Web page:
An emerging Omicron subvariant has raised concerns about a surge of COVID-19 cases this winter, after it was found to display a worrying proclivity for evading vaccine immunity. BA.2.75.2, as it is called, can largely dodge neutralizing antibodies in the blood and is resistant to several monoclonal antibody treatments, new research from Sweden has discovered.
“While antibody immunity is not completely gone, BA.2.75.2 exhibited far more dramatic resistance than variants we’ve previously studied, largely driven by two mutations in the receptor binding domain of the spike protein,” said corresponding author Ben Murrell in a statement.
BA.2.75.2 is a sublineage of the Omicron variant and the latest mutant of subvariant BA.2.75, which is currently being monitored by the World Health Organization. Since its discovery earlier this fall, BA.2.75.2 has been reported in several countries, but thankfully only makes up a small number of total cases. At present, it accounts for just 1.4 percent of US cases, according to the Centers for Disease Control and Prevention.
The new study focused on three Omicron subvariants – BA.2.75.2, BA.4.6, and BA.2.10.4 – and used serum samples from 75 people taken at three different time points: November 2021, April 2022, and late August/early September of this year.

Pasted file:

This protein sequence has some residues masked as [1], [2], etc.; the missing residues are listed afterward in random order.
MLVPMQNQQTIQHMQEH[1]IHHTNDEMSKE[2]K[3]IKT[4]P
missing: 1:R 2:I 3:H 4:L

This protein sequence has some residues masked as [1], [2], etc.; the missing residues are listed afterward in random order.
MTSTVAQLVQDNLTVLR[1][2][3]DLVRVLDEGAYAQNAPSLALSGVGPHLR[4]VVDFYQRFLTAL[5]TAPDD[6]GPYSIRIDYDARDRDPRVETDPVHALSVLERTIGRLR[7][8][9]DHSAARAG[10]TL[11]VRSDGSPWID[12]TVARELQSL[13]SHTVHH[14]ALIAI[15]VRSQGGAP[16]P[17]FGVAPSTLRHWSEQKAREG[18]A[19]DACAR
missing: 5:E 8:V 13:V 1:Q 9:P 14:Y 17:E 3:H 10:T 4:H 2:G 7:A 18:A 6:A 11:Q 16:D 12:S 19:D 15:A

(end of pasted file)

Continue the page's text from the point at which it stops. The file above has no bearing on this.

“Across all three timepoints, neutralisation of BA.2.75.2 by serum antibodies was significantly lower than all other variants tested,” the authors write in their study.
In fact, the subvariant was found to be more than six times less responsive to neutralizing antibodies than the currently dominant variant, BA.5. This, the authors say, can be accounted for by two mutations, which contribute to its “significantly enhanced resistance”.
The researchers also tested the new subvariant's susceptibility to a variety of monoclonal antibody treatments – antiviral treatments used for those at high risk of developing severe COVID-19. Only one of the treatments tested, bebtelovimab, was found to “potently” neutralize BA.2.75.2.
“We now know that this is just one of a constellation of emerging variants with similar mutations that will likely come to dominate in the near future,” Murrell added. “We should expect infections to increase this winter.”
However, whether or not this anticipated rise in infections will affect the number of hospitalizations remains unclear. It is also not known whether the updated COVID vaccines, modified to protect against early Omicron variants, will be able to protect against BA.2.75.2 and other emerging variants.
“We expect them to be beneficial, but we don’t yet know by how much,” Murrell said.
The study was published in The Lancet Infectious Diseases.